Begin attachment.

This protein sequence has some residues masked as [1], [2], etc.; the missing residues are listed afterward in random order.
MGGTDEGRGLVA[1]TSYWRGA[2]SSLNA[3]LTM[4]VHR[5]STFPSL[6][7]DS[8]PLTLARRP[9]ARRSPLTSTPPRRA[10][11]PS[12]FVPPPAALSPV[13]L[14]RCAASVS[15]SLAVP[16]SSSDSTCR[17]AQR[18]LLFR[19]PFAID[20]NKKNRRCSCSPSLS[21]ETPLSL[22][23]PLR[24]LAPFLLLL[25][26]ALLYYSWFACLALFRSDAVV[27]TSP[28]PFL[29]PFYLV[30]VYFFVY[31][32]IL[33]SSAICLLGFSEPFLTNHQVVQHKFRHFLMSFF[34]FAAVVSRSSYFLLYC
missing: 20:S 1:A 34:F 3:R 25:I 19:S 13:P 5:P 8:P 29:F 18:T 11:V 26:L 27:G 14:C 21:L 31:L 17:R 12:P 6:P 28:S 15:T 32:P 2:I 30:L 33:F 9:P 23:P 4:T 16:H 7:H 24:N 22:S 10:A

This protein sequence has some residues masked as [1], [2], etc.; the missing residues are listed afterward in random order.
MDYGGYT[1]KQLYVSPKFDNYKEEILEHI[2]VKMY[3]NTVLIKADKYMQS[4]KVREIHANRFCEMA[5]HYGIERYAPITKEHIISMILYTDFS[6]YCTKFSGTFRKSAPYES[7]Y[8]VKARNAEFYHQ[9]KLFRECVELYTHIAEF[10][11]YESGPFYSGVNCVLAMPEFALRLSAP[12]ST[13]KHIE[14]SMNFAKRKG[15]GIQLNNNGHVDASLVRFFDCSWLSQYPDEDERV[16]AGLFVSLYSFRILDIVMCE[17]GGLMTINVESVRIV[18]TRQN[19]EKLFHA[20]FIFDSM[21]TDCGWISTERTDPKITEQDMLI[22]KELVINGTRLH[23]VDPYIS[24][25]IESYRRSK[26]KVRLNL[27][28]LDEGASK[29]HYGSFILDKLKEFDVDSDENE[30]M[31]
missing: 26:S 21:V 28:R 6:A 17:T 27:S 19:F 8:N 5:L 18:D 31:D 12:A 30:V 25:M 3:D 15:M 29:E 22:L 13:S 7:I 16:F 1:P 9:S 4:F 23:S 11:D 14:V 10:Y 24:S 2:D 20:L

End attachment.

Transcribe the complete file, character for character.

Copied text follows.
This protein sequence has some residues masked as [1], [2], etc.; the missing residues are listed afterward in random order.
MGGTDEGRGLVA[1]TSYWRGA[2]SSLNA[3]LTM[4]VHR[5]STFPSL[6][7]DS[8]PLTLARRP[9]ARRSPLTSTPPRRA[10][11]PS[12]FVPPPAALSPV[13]L[14]RCAASVS[15]SLAVP[16]SSSDSTCR[17]AQR[18]LLFR[19]PFAID[20]NKKNRRCSCSPSLS[21]ETPLSL[22][23]PLR[24]LAPFLLLL[25][26]ALLYYSWFACLALFRSDAVV[27]TSP[28]PFL[29]PFYLV[30]VYFFVY[31][32]IL[33]SSAICLLGFSEPFLTNHQVVQHKFRHFLMSFF[34]FAAVVSRSSYFLLYC
missing: 20:S 1:A 34:F 3:R 25:I 19:S 13:P 5:P 8:P 29:F 18:T 11:V 26:L 27:G 14:C 21:L 31:L 17:R 12:P 6:P 28:S 15:T 32:P 2:I 30:L 33:F 9:P 23:P 4:T 16:H 7:H 24:N 22:S 10:A

This protein sequence has some residues masked as [1], [2], etc.; the missing residues are listed afterward in random order.
MDYGGYT[1]KQLYVSPKFDNYKEEILEHI[2]VKMY[3]NTVLIKADKYMQS[4]KVREIHANRFCEMA[5]HYGIERYAPITKEHIISMILYTDFS[6]YCTKFSGTFRKSAPYES[7]Y[8]VKARNAEFYHQ[9]KLFRECVELYTHIAEF[10][11]YESGPFYSGVNCVLAMPEFALRLSAP[12]ST[13]KHIE[14]SMNFAKRKG[15]GIQLNNNGHVDASLVRFFDCSWLSQYPDEDERV[16]AGLFVSLYSFRILDIVMCE[17]GGLMTINVESVRIV[18]TRQN[19]EKLFHA[20]FIFDSM[21]TDCGWISTERTDPKITEQDMLI[22]KELVINGTRLH[23]VDPYIS[24][25]IESYRRSK[26]KVRLNL[27][28]LDEGASK[29]HYGSFILDKLKEFDVDSDENE[30]M[31]
missing: 26:S 21:V 28:R 6:A 17:T 27:S 19:F 8:N 5:L 18:D 31:D 12:A 30:V 25:M 3:D 15:M 29:E 22:L 13:S 7:I 16:F 1:P 9:S 4:F 23:S 11:D 14:V 10:Y 24:S 2:D 20:L